Joan Sutherland: Bel Canto Showcase

$17.95

SKU: FD2433  Category:

Voice of Firestone, (1963). Artaxerxes, Semiramide, Favorita, Bohème, Huguenots; Bonynge, cond. 26m.
B&W. DVD ONLY. 

DVD Region Code 0 (all regions) (playable worldwide)

“Stunning virtuosity! —Stefan Zucker

 

Sutherland’s Significance
Sutherland, along with Bonynge, popularized
an approach to interpretation–ornamentation
by Stefan Zucker

As a dark, large-voiced soprano with the agility and velocity of the leggeros, Sutherland married the Pasta and the Sontag/Persiani traditions. As an interpreter Sutherland was of the leggero school, with its emphasis on musical virtues over vocal acting. (Coloraturas such as June Anderson and Mariella Devia vocalize within the leggero tradition.) Sutherland’s main influence was on performance practices. Whereas Callas made the world understand that a number of neglected bel canto operas could be exciting for today’s audiences, Sutherland and, even more, Richard Bonynge, propagandized for the presentation of the operas in the manner in which they first were given.

Rossini, the fountainhead bel canto composer, felt that the same vocal line seldom is equally well-suited to any two singers and that vocal lines should be modified so that the underlying melodies are best served by the throats to utter them. In composing, in general he did not attempt to vary repeated passages or write in climactic high notes and cadenzas, taking it for granted that singers would do so on their own. Singers in his day and before adapted vocal lines as a matter of course to suit their artistry and vocal idiosyncracies. (Today they try to regiment their throats to suit the music.) Yet performers in the 20th century had come to render the music of every composer as they saw it on the printed page, with few if any changes. Performed this way, the music of the bel canto period seemed tame. In essence, the music of every composer was interpreted in accordance with the performance practices not of the composer’s time but of the interpreter’s.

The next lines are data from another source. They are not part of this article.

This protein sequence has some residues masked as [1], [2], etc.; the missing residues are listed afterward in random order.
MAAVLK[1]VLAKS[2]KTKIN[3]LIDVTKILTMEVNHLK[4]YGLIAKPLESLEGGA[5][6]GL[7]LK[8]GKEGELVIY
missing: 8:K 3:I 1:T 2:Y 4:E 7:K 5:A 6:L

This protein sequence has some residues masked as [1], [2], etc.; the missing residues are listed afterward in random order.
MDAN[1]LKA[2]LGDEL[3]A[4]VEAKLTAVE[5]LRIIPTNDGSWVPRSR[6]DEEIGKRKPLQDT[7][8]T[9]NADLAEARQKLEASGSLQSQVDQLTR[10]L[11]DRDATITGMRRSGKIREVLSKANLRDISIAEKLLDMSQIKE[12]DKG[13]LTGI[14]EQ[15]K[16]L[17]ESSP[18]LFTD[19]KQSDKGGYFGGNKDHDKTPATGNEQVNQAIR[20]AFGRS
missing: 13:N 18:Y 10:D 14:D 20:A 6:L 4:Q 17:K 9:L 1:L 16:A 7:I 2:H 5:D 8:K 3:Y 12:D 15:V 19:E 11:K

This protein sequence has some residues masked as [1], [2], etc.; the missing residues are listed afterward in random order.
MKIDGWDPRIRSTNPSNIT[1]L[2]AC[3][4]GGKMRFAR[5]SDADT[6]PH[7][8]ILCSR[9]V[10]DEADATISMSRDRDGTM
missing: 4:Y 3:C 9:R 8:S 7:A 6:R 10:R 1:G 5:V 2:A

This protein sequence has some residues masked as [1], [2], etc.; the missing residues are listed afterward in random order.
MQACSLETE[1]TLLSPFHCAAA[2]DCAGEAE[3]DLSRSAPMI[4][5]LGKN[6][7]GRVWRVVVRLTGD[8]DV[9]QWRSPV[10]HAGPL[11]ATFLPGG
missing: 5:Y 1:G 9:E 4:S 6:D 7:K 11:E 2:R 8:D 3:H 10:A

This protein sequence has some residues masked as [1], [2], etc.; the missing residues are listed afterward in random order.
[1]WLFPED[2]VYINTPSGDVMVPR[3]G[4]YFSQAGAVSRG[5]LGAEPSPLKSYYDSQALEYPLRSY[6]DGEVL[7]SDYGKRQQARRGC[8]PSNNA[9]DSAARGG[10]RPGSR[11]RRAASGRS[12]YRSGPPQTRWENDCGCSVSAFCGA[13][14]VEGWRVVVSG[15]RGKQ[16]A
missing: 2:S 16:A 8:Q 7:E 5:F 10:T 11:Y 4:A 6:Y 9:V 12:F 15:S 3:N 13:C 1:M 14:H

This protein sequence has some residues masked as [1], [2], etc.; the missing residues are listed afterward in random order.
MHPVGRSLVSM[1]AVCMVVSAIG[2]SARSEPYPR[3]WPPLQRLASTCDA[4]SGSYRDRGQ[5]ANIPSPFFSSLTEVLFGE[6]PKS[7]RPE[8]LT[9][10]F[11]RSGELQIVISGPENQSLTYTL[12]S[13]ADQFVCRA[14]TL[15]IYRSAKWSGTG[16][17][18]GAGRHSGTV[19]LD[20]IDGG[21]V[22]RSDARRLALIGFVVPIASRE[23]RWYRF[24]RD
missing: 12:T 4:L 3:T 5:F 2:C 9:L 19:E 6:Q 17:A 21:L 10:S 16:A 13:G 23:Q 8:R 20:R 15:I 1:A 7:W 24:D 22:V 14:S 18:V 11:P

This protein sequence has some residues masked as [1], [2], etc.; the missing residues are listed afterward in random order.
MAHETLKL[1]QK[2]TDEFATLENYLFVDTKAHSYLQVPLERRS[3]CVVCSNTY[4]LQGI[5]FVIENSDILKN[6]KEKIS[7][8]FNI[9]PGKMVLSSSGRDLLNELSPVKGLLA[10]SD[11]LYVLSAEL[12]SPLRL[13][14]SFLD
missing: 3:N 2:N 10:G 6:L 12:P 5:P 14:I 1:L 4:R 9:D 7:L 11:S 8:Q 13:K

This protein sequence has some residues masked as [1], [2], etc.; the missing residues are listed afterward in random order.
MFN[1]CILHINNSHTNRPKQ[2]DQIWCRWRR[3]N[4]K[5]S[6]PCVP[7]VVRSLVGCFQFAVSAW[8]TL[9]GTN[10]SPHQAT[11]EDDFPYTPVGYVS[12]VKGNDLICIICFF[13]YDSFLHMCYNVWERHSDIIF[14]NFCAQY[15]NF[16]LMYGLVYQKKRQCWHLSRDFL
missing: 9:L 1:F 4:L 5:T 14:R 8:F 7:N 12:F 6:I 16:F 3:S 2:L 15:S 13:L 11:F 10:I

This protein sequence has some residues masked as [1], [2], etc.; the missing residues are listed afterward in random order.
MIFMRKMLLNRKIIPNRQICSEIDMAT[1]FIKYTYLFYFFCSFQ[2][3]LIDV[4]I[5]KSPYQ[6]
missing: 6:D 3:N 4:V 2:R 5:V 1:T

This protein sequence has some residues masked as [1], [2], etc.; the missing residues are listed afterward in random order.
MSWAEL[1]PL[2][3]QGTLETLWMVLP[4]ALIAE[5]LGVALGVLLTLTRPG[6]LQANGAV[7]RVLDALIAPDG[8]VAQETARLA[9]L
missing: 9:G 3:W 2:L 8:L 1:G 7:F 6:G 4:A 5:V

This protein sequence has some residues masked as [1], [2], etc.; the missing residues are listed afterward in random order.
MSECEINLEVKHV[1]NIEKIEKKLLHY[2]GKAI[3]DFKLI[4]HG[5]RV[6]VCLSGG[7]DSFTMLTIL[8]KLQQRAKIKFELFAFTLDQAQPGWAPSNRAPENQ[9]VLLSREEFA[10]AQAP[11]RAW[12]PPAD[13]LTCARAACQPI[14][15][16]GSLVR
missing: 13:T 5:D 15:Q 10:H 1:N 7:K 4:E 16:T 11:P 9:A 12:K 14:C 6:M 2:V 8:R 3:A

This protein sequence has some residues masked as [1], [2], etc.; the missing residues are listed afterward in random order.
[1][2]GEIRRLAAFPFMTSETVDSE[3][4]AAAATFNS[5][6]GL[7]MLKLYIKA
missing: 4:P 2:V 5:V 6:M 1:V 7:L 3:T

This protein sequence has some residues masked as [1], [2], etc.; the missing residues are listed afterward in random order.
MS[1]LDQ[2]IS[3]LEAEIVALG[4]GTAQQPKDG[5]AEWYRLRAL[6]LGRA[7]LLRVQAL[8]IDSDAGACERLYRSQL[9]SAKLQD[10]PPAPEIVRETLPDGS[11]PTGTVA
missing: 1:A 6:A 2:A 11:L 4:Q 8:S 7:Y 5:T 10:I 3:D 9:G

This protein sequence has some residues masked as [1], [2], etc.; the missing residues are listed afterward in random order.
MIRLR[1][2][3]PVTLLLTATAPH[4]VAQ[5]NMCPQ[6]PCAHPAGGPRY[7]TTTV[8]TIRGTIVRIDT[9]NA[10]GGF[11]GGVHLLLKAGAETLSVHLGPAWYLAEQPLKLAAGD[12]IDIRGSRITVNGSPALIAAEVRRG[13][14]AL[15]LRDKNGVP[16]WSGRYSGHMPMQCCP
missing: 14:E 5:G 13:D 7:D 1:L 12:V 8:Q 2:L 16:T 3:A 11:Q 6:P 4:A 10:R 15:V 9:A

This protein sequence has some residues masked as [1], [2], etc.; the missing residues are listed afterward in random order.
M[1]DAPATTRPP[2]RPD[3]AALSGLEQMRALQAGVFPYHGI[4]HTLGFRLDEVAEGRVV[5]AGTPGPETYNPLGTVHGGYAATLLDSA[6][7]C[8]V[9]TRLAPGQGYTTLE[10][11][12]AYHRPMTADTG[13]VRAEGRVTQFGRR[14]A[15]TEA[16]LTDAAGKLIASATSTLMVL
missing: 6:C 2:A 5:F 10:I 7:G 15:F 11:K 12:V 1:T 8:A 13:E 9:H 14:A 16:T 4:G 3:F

By the 1940s some baroque specialists were taking gingerly exploratory steps toward performance practices authentic to the time of the composers. But the opera world remained in the thrall of the “perform-it-as-you-see-it” doctrine. In the early 60s Sutherland and Bonynge used their newly won celebrity as a pulpit from which to proselytize for the application of bel-canto period performance practices to bel canto music. The tacit message was that fidelity to authentic style typically overrides fidelity to the printed score.

In the wake of Sutherland and Bonynge a number of singers emerged who took up the cause–Marilyn Home, Montserrat Caballé, Beverly Sills and others. Sutherland and Sills each clashed with Italian-opera-house officials who felt their performance traditions, actually not pre-dating the 20th century, should reign supreme.

Though there are still any number of holdouts–most notably conductor Riccardo Muti–the tide has turned. Many opera houses at least pay lip service to authenticity of performance practice. As a result performances of bel canto operas are more exciting—- not least because of the vocal fireworks.

The odd thing is that Sutherland and Bonynge themselves often departed little from the performance practices of 60 years ago. In their Norma nearly all of the repeats were given unvaried, both live and on disc. And in their I puritani performances many of the old cuts were retained, though they often damaged the music’s structure. Nevertheless Sutherland and Bonynge made the point about ornamentation.